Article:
gamalan - is the traditional ensemble music of Java and Bali in Indonesia, made up predominantly of percussive instruments. The most common instruments used are metallophones played by mallets and a set of hand-played drums called kendhang which register the beat. Other instruments include xylophones, bamboo flutes, a bowed instrument called a rebab, and even vocalists called sindhen. The gamelan predates the Hindu-Buddhist culture that dominated Indonesia in its earliest records and thus represents an indigenous art form. In contrast to the heavy Indian influence in other art forms, the only obvious Indian influence in gamelan music is in the Javanese style of singing, and in the themes of the Wayang kulit (shadow puppet plays).
The earliest image of a musical ensemble is found on the bas-relief of 8th century Buddhist monument of Borobudur, Central Java. The Borobudur's musicians play lute-like stringed instruments, kendang drums, suling flutes, small cymbals and bells. Some of these musical instruments are indeed included in a complete gamelan orchestra. Musical instruments such as the bamboo flute, bells, drums in various sizes, lute, and bowed and plucked string instruments were identified in this image. However it lacks metallophones and xylophones. Nevertheless, the image of this musical ensemble is suggested to be the ancient form of the gamelan.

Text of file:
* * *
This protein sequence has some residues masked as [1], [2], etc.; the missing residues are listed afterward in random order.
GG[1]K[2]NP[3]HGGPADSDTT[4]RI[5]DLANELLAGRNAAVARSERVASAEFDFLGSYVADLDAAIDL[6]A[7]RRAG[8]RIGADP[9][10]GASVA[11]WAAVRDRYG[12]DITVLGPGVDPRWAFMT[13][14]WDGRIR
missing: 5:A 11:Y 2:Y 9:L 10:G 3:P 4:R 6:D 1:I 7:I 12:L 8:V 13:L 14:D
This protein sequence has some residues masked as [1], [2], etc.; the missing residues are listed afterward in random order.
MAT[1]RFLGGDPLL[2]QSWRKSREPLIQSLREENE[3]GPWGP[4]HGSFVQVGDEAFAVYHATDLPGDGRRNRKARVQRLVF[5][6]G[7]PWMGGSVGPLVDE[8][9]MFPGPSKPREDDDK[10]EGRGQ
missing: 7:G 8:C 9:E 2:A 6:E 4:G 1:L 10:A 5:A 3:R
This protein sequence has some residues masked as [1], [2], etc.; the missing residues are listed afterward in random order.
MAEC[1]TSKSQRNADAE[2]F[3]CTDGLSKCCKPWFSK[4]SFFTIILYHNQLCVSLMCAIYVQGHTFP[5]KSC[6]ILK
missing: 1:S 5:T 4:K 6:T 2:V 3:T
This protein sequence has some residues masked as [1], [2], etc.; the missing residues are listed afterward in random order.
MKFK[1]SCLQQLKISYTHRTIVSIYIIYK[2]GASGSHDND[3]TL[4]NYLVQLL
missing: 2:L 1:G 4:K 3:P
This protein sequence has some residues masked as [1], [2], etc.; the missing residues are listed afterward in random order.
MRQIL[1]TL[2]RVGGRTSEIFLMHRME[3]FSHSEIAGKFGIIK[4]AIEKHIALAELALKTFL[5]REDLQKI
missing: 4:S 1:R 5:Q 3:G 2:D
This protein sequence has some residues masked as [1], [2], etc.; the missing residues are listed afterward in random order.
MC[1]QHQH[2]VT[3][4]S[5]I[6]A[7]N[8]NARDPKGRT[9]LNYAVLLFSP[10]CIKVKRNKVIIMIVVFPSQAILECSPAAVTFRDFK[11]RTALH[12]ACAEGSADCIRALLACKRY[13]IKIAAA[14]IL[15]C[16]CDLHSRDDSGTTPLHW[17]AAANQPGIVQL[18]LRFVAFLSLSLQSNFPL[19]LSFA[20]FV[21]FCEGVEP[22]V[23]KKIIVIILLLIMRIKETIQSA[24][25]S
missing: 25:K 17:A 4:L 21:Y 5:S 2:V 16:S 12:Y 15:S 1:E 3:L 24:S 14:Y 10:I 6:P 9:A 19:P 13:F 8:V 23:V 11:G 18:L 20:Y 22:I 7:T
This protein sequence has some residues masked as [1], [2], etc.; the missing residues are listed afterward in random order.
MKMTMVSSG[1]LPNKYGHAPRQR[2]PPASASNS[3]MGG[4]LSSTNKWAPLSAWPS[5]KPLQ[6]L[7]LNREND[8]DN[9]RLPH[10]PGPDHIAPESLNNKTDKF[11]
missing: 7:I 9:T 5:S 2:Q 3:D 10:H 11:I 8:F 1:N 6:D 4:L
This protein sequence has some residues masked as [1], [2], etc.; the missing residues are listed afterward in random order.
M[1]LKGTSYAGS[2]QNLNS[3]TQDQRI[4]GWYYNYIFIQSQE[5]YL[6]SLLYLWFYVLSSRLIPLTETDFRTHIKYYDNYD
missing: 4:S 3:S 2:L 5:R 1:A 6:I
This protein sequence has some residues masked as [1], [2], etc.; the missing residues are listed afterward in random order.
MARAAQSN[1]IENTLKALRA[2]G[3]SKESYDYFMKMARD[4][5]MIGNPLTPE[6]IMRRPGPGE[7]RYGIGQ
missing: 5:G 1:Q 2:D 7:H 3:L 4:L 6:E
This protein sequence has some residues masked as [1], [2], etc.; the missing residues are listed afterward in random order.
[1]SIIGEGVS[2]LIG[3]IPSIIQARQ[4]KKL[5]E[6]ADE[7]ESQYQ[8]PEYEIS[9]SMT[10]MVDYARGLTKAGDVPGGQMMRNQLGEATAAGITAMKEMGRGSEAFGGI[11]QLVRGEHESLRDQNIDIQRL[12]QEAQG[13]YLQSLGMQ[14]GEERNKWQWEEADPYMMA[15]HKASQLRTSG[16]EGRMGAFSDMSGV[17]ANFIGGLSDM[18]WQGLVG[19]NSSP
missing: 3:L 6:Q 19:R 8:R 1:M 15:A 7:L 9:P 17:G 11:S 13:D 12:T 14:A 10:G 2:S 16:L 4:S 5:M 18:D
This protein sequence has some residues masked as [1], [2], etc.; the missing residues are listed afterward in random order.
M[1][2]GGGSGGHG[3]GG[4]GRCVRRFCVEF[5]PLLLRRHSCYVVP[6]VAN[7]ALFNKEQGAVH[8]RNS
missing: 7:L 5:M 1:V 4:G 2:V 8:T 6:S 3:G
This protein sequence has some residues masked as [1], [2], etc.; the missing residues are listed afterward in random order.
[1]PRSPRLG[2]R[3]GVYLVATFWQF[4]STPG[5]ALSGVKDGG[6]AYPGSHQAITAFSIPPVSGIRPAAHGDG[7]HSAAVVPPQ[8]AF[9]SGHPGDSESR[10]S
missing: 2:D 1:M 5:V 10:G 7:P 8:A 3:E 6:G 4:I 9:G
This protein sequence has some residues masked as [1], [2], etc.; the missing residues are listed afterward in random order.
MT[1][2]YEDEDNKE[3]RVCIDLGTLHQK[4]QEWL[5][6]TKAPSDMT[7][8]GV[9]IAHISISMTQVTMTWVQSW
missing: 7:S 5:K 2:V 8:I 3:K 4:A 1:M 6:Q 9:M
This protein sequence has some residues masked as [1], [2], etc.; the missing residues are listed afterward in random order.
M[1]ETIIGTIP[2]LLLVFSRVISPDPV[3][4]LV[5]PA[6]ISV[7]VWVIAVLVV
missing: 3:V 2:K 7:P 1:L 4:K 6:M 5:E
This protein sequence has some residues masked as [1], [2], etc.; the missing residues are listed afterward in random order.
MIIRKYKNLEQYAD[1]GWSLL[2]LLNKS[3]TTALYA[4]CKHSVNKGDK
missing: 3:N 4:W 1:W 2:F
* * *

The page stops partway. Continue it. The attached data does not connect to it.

gangsta (AAM) - a style of hip hop distinguished by a raw edgy, raucous sound and gritty tales about urban life. The lyrics were an accurate reflection of reality; other times, they were exaggerated comic book stories. The most commercially successful form of hip-hop in the late '80s and early '90s that caused considerable controversy.
ghazal - a form of amatory poem or ode, originating in Arabic poetry. A ghazal may be understood as a poetic expression of both the pain of loss or separation and the beauty of love in spite of that pain. A ghazal commonly consists of between five and fifteen couplets, which are independent, but are linked – abstractly, in their theme; and more strictly in their poetic form.The ghazal is one of the most widespread and popular poetic forms, especially across the Middle East and South Asia. In India, Jagjit Singh popularizes ghazals and ghazal singing among scores of music lovers. Readings or musical renditions of Ghazals are well attended in these countries, even by the laity. In a similar manner to Haiku, the Ghazal is gaining popularity among western poetry readers.
gospel (or gospel music) is a genre of Christian music. Gospel music usually has dominant vocals (often with strong use of harmony) with Christian lyrics. Gospel music can be traced to the early 17th century, with roots in the black oral tradition. Hymns and sacred songs were often repeated in a call and response fashion. Most of the churches relied on hand clapping and foot stomping as rhythmic accompaniment. Most of the singing was done a cappella. The advent of radio in the 1920s greatly increased the audience for gospel music. Following World War II, gospel music moved into major auditoriums, and gospel music concerts became quite elaborate.
gospel hip-hop (AAM) - the fusion of contemporary gospel and hip-hop elements. Integrates gospel lyrics and Christian religious themes with hip-hop lyrical rhymes and beats to create inspirational songs of faith. Artists include - "Nu Nation" and "DC Talk"